Thou cold sciatica, cripple our senators, that their limbs may halt as lamely as their manners.” William Shakespeare, 1564

Back pain bothering you?

As you can see, Shakespeare wasn’t amused by sciatica in the slightest. Sciatica is a condition referring to the pain experienced when the nerve root that exits the spine is trapped in the lower back. Even just reading that sentence is enough to make you wince.

The sciatic nerve is one of the largest nerves in the body, and it begins as several nerve roots in the lower back, where it travels downwards to supply the lower limbs. This means that irritation or compression of these nerve roots can cause pain in the buttock, down the back of the leg and in the calf and foot, so there are plenty of unpleasant ways it can wreak havoc. No wonder old Bill hated it so much!

Often, the pain is described as shooting, a deep ache and an intense burning sensation. Sufferers may also experience weakness, numbness, pins and needles or tingling and difficulty performing certain movements of the leg or foot. Sciatica can present symptoms on one or both sides of the body. According to the National Institute for Health and Care Excellence (NICE), sciatica is estimated to affect between 12-43% of people throughout their lifetime.

Why does sciatica give you pain?

So, why do these nerve roots get irritated in the first place? According to NICE, slipped discs are responsible for around 90% of cases of sciatica in the UK. However, there are a few other reasons that the nerve roots may become impinged, including, but not limited to:

  • Arthritis
  • Inflammation of the facets (joints at the back of the spine)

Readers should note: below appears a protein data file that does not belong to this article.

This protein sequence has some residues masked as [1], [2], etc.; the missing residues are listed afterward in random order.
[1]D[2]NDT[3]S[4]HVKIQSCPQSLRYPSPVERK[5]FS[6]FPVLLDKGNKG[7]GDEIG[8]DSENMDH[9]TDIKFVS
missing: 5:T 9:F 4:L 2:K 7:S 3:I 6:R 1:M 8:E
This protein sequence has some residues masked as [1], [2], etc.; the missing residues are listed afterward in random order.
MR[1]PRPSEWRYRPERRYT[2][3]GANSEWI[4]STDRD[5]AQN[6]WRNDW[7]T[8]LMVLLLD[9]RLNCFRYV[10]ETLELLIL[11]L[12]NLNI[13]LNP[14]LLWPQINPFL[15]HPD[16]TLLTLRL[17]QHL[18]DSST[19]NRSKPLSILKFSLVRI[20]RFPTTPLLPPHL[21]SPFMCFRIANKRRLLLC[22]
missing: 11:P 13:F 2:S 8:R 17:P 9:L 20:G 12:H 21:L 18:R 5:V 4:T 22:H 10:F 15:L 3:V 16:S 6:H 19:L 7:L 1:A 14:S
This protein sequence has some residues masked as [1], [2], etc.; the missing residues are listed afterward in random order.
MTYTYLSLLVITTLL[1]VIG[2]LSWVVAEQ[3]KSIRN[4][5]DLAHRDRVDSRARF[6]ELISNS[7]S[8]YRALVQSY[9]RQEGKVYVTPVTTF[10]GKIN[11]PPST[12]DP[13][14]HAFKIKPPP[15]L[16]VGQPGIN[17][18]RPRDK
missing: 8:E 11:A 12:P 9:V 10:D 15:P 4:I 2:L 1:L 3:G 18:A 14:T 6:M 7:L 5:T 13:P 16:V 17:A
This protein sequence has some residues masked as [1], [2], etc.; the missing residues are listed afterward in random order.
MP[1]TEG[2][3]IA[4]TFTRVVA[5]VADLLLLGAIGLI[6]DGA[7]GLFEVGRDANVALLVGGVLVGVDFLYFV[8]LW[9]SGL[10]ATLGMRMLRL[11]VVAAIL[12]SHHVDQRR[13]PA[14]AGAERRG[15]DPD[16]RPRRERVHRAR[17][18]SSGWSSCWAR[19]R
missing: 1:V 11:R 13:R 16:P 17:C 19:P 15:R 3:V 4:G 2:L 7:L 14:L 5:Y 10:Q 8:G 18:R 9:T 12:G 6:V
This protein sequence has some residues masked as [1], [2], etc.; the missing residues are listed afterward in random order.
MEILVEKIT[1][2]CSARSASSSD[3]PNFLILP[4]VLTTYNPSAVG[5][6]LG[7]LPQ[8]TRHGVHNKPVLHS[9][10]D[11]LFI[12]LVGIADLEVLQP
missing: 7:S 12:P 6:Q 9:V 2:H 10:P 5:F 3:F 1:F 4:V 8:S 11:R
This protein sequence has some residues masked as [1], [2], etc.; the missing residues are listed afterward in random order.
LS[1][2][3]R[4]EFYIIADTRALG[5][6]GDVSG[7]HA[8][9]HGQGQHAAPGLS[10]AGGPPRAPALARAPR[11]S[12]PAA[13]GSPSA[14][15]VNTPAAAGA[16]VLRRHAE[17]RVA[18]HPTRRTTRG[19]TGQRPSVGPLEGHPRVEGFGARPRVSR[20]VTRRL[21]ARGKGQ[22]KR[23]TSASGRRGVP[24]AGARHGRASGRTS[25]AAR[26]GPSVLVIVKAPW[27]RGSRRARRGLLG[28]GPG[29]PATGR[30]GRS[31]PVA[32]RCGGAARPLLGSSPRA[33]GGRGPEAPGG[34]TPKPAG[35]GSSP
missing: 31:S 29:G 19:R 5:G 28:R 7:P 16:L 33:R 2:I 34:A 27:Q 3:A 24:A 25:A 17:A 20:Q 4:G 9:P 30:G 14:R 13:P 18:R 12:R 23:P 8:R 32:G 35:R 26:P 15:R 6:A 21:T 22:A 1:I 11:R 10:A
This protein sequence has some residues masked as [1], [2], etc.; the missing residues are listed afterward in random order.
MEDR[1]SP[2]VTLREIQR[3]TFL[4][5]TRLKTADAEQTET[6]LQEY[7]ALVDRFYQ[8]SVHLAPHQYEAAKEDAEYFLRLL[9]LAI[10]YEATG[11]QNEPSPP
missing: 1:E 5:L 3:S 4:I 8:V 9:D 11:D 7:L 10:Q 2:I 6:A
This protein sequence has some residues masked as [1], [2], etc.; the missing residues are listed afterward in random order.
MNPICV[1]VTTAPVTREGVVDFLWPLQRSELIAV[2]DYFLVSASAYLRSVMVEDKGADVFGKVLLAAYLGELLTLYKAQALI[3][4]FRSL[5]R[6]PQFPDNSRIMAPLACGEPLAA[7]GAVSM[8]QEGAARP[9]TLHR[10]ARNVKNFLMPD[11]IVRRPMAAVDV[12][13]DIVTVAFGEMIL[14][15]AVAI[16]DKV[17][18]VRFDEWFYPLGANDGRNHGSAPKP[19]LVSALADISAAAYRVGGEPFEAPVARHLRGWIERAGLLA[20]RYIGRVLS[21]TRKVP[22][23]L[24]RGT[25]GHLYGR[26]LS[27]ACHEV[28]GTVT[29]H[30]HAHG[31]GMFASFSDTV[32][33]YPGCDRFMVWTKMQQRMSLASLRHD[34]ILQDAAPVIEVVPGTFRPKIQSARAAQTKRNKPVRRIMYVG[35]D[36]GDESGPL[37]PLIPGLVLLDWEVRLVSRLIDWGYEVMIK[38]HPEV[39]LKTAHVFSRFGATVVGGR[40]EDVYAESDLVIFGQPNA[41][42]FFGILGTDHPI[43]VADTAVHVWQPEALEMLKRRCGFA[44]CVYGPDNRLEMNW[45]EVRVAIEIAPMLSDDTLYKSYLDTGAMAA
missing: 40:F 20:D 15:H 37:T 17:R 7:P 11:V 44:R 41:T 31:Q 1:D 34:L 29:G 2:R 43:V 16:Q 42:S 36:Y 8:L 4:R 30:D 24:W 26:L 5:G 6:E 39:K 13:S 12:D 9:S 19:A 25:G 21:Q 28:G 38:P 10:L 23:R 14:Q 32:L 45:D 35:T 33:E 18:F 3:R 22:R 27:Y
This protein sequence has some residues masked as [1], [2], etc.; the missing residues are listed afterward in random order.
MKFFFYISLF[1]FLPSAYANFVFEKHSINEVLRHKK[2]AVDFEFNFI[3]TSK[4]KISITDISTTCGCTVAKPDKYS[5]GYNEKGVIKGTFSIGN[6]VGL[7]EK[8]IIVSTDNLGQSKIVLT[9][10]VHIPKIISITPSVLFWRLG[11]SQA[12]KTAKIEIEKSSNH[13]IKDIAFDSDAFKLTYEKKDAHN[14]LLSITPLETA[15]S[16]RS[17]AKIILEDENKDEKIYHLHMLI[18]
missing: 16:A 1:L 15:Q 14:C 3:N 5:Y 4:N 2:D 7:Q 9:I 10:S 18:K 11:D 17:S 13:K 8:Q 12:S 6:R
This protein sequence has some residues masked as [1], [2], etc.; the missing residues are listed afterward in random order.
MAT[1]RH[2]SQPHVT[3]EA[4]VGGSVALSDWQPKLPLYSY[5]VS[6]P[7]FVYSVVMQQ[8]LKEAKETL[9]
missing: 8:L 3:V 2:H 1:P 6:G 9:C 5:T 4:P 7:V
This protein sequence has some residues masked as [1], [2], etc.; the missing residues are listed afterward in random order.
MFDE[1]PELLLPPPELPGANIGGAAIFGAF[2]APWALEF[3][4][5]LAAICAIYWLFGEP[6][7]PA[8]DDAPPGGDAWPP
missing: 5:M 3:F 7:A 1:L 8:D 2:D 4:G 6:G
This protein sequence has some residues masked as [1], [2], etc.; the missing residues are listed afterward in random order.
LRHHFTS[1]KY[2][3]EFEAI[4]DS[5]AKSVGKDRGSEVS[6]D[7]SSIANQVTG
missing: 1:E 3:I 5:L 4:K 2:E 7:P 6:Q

• Spinal stenosis (narrowing of the spinal canal).
  • The sciatic nerve can also be impinged by tight muscles in the legs and buttocks. For example, in some people, the sciatic nerve runs directly through a muscle in the pelvis called the piriformis muscle. If this muscle becomes tight, it can directly compress the sciatic nerve and give symptoms down the whole leg

Risk factors

There are certain activities that are known risk factors for causing sciatica. These include those that involve strenuous movements, such as running or heavy lifting, and using machinery that causes whole body vibration. You can help yourself avoid developing sciatica in the first place by ensuring that when lifting heavy objects, you employ good techniques and form.

Treatment for sciatica

The good news is that a lot can be done to improve sciatica and major interventions like surgery aren’t often needed. Non-surgical treatment tends to have good results. One study has shown that 50% of people suffering from sciatica improved with non-surgical care within 10 days, and this increased to 75% of people within 4 weeks1.
Sciatica is one of the most common issues we see at Swansea Body Kinetics, and we find that most people get better or at the very least, significantly improve within a few treatments.
In order to give the best care possible, we conduct a full musculoskeletal and orthopaedic examination to pinpoint the underlying cause of the sciatica. We then go on to treat the structures that we feel are causing the pressure on the nerve. This includes techniques to encourage blood supply and therefore healing to the disc, joint or suspected structure. We also use neural flossing techniques, which are specific exercises targeted towards neural health to get you moving in a way that will help keep your joints and nerves healthy and happy.
If you’d like to learn more about what we can do to help you, don’t hesitate to get in touch. We’d love to hear from you!

Don’t just put up with pain…

There is no reason why you should put up with discomfort when help is at hand

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Van Tulder, M., Peul, W. and Koes, B. (2010) Sciatica: what the rheumatologist needs to know. Nature Reviews. Rheumatology 6(3), 139-145. [Abstract]


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